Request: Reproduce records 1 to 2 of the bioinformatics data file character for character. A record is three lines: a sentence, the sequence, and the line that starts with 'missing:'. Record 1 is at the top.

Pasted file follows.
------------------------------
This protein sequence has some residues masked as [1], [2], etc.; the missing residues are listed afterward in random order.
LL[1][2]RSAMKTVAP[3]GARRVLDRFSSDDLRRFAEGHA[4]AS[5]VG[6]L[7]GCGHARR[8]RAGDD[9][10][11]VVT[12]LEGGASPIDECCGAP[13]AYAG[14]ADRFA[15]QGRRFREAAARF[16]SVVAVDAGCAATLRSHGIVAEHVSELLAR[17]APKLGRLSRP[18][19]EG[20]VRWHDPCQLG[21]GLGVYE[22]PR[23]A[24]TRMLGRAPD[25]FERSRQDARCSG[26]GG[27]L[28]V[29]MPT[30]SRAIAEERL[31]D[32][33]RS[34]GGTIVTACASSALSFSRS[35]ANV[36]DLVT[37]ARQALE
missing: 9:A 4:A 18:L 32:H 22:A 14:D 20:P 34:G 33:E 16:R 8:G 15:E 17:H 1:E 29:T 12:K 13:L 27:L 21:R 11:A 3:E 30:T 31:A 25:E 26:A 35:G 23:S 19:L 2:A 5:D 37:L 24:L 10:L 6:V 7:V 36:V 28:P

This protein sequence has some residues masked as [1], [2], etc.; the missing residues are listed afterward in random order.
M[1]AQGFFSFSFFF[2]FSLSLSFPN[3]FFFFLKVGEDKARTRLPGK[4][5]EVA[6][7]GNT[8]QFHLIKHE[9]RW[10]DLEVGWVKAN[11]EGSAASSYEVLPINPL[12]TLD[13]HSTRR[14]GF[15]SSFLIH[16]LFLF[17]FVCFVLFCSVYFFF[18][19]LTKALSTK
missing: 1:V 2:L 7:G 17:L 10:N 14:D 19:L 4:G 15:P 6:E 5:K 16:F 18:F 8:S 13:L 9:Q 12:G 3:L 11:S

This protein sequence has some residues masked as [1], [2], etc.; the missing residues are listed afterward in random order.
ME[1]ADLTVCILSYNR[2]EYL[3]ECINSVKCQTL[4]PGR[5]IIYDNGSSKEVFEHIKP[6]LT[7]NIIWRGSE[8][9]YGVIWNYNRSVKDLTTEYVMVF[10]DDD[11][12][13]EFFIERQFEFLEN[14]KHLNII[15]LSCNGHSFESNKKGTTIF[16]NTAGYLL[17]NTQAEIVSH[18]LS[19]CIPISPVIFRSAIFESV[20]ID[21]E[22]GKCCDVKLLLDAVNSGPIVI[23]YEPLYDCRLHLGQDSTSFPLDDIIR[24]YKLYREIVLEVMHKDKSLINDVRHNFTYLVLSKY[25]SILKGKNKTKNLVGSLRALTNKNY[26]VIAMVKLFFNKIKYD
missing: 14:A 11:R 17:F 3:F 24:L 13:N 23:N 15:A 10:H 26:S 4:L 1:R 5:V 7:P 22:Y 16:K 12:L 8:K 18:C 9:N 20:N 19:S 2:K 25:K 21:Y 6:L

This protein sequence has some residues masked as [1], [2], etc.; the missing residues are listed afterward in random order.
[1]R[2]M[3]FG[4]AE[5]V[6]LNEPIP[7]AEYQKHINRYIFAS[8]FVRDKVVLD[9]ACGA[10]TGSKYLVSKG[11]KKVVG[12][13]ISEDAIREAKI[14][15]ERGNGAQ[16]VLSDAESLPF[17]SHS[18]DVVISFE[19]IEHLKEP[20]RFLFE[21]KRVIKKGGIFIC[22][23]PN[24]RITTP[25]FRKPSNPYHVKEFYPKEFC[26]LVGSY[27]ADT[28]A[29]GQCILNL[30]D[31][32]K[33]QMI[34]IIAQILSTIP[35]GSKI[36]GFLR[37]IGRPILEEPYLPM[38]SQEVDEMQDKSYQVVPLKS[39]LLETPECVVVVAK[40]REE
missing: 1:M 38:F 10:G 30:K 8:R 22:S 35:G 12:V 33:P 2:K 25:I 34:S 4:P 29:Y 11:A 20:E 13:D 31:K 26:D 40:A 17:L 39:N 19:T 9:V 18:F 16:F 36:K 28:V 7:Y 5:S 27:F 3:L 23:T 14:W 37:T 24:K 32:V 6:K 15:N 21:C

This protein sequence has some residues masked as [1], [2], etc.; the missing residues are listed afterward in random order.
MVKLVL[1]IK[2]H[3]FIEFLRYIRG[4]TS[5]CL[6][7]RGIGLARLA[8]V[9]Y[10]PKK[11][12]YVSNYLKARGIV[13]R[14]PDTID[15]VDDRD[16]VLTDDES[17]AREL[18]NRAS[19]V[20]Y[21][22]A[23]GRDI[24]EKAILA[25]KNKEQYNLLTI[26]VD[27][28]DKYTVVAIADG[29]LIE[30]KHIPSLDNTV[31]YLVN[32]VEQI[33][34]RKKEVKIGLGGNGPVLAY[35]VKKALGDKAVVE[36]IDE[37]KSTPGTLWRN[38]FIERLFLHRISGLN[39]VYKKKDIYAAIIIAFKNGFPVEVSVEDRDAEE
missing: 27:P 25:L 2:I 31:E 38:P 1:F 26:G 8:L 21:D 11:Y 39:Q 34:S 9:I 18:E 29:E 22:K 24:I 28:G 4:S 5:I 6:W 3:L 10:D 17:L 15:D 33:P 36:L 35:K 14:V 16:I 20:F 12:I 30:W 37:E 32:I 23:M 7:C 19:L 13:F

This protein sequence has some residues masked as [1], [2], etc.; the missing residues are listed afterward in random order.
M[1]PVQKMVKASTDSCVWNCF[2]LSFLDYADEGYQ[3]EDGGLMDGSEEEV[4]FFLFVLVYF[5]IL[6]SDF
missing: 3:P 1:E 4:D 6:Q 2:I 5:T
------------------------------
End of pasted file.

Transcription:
This protein sequence has some residues masked as [1], [2], etc.; the missing residues are listed afterward in random order.
LL[1][2]RSAMKTVAP[3]GARRVLDRFSSDDLRRFAEGHA[4]AS[5]VG[6]L[7]GCGHARR[8]RAGDD[9][10][11]VVT[12]LEGGASPIDECCGAP[13]AYAG[14]ADRFA[15]QGRRFREAAARF[16]SVVAVDAGCAATLRSHGIVAEHVSELLAR[17]APKLGRLSRP[18][19]EG[20]VRWHDPCQLG[21]GLGVYE[22]PR[23]A[24]TRMLGRAPD[25]FERSRQDARCSG[26]GG[27]L[28]V[29]MPT[30]SRAIAEERL[31]D[32][33]RS[34]GGTIVTACASSALSFSRS[35]ANV[36]DLVT[37]ARQALE
missing: 9:A 4:A 18:L 32:H 22:A 14:D 20:P 34:G 33:E 16:R 8:G 15:E 17:H 1:E 29:T 12:K 13:L 27:L 21:R 11:A 3:E 30:T 31:A 25:E 26:A 35:G 23:S 19:L 2:A 5:D 37:L 24:L 10:L 6:V 7:V 36:V 28:P

This protein sequence has some residues masked as [1], [2], etc.; the missing residues are listed afterward in random order.
M[1]AQGFFSFSFFF[2]FSLSLSFPN[3]FFFFLKVGEDKARTRLPGK[4][5]EVA[6][7]GNT[8]QFHLIKHE[9]RW[10]DLEVGWVKAN[11]EGSAASSYEVLPINPL[12]TLD[13]HSTRR[14]GF[15]SSFLIH[16]LFLF[17]FVCFVLFCSVYFFF[18][19]LTKALSTK
missing: 1:V 2:L 7:G 17:L 10:N 14:D 19:L 4:G 15:P 6:E 5:K 16:F 18:F 8:S 13:L 9:Q 12:G 3:L 11:S